Do you think that after the pandemic you were more connected to your studies than you were before the pandemic?


That is an interesting question, but yes. Because there is less going out to eat, not going out to concerts, a little more time at home that way but also more time because of saving the 6 hours of commuting, even though at first it was busy, I think ended up reading a bit more than I would've otherwise, and a bit more broadly so I have been able to get more into environmental philosophy and stuff that I wouldn't have normally have read that’s related but it's extended how I think about the work that I do, so that hibernating for a couple of years because of the pandemic had broadened my reading and also my thinking about the work that I do, so I can make that a positive outcome.


Did you find it a struggle to change from your original job position to a newer one during the pandemic?


I thought I was well prepared to take on the role, I think I was a lot less prepared than I thought, but it was really hard to get to know the new people I was working with remotely and what I really missed for the first year or the first two years was all the hallway conversations and the conversations before and after meetings, and all the informal information exchange that occurred with that, which made it much harder to understand the job and to get to build the relationships one needs to do the job. So now I'm entering my third year and I'm starting to feel a little more comfortable but I think trying t learn a new job from home without all the extra support that comes in person through informal communication was an extra challenge.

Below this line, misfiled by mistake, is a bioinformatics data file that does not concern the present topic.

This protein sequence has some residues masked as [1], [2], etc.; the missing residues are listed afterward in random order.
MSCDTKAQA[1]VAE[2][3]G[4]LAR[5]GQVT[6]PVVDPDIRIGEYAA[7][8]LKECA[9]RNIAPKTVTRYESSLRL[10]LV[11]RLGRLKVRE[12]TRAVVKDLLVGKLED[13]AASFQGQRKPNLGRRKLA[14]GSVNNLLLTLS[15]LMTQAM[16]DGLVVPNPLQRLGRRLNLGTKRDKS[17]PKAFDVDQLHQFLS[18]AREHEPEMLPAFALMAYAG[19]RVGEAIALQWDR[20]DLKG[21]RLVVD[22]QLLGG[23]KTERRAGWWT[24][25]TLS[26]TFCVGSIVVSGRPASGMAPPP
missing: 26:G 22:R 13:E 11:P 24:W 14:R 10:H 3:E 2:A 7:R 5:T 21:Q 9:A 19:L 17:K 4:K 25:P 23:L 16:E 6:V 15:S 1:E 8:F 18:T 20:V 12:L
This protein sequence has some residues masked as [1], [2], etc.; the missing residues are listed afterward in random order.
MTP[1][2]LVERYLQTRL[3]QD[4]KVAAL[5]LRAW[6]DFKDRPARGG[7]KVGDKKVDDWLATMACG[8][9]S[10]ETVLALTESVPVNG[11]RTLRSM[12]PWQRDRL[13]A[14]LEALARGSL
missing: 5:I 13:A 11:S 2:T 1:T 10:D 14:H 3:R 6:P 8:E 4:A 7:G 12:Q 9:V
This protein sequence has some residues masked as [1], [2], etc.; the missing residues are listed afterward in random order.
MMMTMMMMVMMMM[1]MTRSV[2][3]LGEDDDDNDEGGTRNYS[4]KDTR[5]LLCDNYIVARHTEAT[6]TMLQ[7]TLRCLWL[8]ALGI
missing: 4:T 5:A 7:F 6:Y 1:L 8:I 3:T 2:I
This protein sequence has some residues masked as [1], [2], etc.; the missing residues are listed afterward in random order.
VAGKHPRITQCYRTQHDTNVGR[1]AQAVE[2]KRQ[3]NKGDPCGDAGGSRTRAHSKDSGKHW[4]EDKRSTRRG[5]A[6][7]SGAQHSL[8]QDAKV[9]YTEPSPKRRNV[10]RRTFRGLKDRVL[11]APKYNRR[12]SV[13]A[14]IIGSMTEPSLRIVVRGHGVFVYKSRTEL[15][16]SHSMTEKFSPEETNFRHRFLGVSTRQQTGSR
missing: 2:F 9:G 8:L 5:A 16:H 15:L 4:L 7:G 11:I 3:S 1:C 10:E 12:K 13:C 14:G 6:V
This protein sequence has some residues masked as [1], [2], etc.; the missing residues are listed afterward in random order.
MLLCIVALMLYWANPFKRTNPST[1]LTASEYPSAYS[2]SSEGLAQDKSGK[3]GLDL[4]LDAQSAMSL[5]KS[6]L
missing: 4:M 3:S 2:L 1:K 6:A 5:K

This is more a general question that relates to my last one but did you find it difficult when changing positions?


It’s always exciting but daunting taking on a new role. It was really exciting and daunting to become the department chair and going to associate dean, the same thing. This last summer, there has been construction in the buildings, which happened throughout campus I think. I don’t know if all that construction was planned before the pandemic or if people being out of their offices made them move ahead. But very much so, any new role it has nerve-racking for the people working for you with

colleagues around and everyone I work with is very good with taking a call or taking a meeting when I ask but there's nothing quite like the extra information that's exchanged when you run into someone in the kitchenette or walk to a meeting together or before the meeting starts, you chat about whatever. There’s just a surprising amount of understanding as to what’s going on and it comes through that informal contact and missing that has been quite a challenge.


Did you teach multiple classes or was it just one in general that was put online?


I was teaching one course when the pandemic hit and we canceled it the following winter. I taught it again this last winter. I also help teach another course this summer and this fall; in the summer we start showing up to teach in person and all the students came online so we ended up just going online. We did have in the fall students start to show up in the class and that was great.


Did any of your students fluctuate when it was moved to online? Did any of them manage to overcome the challenge?